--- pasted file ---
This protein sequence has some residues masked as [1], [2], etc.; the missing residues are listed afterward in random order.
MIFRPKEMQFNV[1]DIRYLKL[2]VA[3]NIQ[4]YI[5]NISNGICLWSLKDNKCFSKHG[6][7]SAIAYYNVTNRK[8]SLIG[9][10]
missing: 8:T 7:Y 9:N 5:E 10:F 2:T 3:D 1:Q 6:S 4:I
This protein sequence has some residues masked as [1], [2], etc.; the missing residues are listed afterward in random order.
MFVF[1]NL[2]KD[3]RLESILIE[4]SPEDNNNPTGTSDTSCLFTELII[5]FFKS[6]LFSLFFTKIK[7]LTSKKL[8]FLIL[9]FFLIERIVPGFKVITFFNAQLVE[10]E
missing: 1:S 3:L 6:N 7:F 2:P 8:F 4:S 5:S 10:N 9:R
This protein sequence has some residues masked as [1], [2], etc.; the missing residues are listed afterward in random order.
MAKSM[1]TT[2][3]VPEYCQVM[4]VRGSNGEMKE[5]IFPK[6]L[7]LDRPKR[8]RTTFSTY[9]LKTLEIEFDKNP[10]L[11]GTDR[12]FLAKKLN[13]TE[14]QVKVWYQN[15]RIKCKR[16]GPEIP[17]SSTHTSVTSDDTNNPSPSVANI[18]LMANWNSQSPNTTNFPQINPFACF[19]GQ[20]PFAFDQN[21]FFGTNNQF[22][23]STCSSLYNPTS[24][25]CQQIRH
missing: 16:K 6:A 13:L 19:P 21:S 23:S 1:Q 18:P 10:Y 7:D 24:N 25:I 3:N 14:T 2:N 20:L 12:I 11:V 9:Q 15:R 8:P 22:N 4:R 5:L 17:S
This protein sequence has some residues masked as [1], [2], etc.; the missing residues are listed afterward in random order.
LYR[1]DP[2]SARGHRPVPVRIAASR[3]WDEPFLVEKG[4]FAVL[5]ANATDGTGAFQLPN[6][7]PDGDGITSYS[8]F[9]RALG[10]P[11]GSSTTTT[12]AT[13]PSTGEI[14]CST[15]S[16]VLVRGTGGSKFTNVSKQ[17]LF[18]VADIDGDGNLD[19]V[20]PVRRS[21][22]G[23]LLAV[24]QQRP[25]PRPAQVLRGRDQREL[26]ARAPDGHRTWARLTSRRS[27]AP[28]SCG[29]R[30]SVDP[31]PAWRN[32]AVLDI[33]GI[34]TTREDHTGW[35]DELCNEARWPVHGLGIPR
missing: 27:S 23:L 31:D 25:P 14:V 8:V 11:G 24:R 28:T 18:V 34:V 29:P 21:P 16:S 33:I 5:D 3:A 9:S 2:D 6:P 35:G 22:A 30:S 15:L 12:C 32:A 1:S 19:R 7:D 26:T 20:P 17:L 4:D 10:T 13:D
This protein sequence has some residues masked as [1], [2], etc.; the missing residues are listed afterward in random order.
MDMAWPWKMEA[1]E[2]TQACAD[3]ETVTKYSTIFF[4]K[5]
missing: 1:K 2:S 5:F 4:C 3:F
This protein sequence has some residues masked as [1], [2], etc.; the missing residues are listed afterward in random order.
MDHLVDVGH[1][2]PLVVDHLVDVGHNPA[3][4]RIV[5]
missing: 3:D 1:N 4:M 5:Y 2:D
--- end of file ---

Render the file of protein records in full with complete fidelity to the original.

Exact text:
This protein sequence has some residues masked as [1], [2], etc.; the missing residues are listed afterward in random order.
MIFRPKEMQFNV[1]DIRYLKL[2]VA[3]NIQ[4]YI[5]NISNGICLWSLKDNKCFSKHG[6][7]SAIAYYNVTNRK[8]SLIG[9][10]
missing: 8:T 7:Y 9:N 5:E 10:F 2:T 3:D 1:Q 6:S 4:I
This protein sequence has some residues masked as [1], [2], etc.; the missing residues are listed afterward in random order.
MFVF[1]NL[2]KD[3]RLESILIE[4]SPEDNNNPTGTSDTSCLFTELII[5]FFKS[6]LFSLFFTKIK[7]LTSKKL[8]FLIL[9]FFLIERIVPGFKVITFFNAQLVE[10]E
missing: 1:S 3:L 6:N 7:F 2:P 8:F 4:S 5:S 10:N 9:R
This protein sequence has some residues masked as [1], [2], etc.; the missing residues are listed afterward in random order.
MAKSM[1]TT[2][3]VPEYCQVM[4]VRGSNGEMKE[5]IFPK[6]L[7]LDRPKR[8]RTTFSTY[9]LKTLEIEFDKNP[10]L[11]GTDR[12]FLAKKLN[13]TE[14]QVKVWYQN[15]RIKCKR[16]GPEIP[17]SSTHTSVTSDDTNNPSPSVANI[18]LMANWNSQSPNTTNFPQINPFACF[19]GQ[20]PFAFDQN[21]FFGTNNQF[22][23]STCSSLYNPTS[24][25]CQQIRH
missing: 16:K 6:A 13:L 19:P 21:S 23:S 1:Q 18:P 10:Y 7:D 24:N 25:I 3:N 14:T 2:N 20:L 12:I 11:V 9:Q 15:R 8:P 22:N 4:R 5:L 17:S
This protein sequence has some residues masked as [1], [2], etc.; the missing residues are listed afterward in random order.
LYR[1]DP[2]SARGHRPVPVRIAASR[3]WDEPFLVEKG[4]FAVL[5]ANATDGTGAFQLPN[6][7]PDGDGITSYS[8]F[9]RALG[10]P[11]GSSTTTT[12]AT[13]PSTGEI[14]CST[15]S[16]VLVRGTGGSKFTNVSKQ[17]LF[18]VADIDGDGNLD[19]V[20]PVRRS[21][22]G[23]LLAV[24]QQRP[25]PRPAQVLRGRDQREL[26]ARAPDGHRTWARLTSRRS[27]AP[28]SCG[29]R[30]SVDP[31]PAWRN[32]AVLDI[33]GI[34]TTREDHTGW[35]DELCNEARWPVHGLGIPR
missing: 27:S 23:L 31:D 25:P 14:V 8:V 11:G 24:R 28:T 18:V 34:V 29:P 21:P 16:S 33:I 5:D 3:A 9:S 2:D 6:P 35:G 22:A 30:S 15:L 12:C 32:A 1:S 19:R 7:D 26:T 20:P 17:L 4:D 10:T 13:D
This protein sequence has some residues masked as [1], [2], etc.; the missing residues are listed afterward in random order.
MDMAWPWKMEA[1]E[2]TQACAD[3]ETVTKYSTIFF[4]K[5]
missing: 1:K 2:S 5:F 4:C 3:F
This protein sequence has some residues masked as [1], [2], etc.; the missing residues are listed afterward in random order.
MDHLVDVGH[1][2]PLVVDHLVDVGHNPA[3][4]RIV[5]
missing: 3:D 1:N 4:M 5:Y 2:D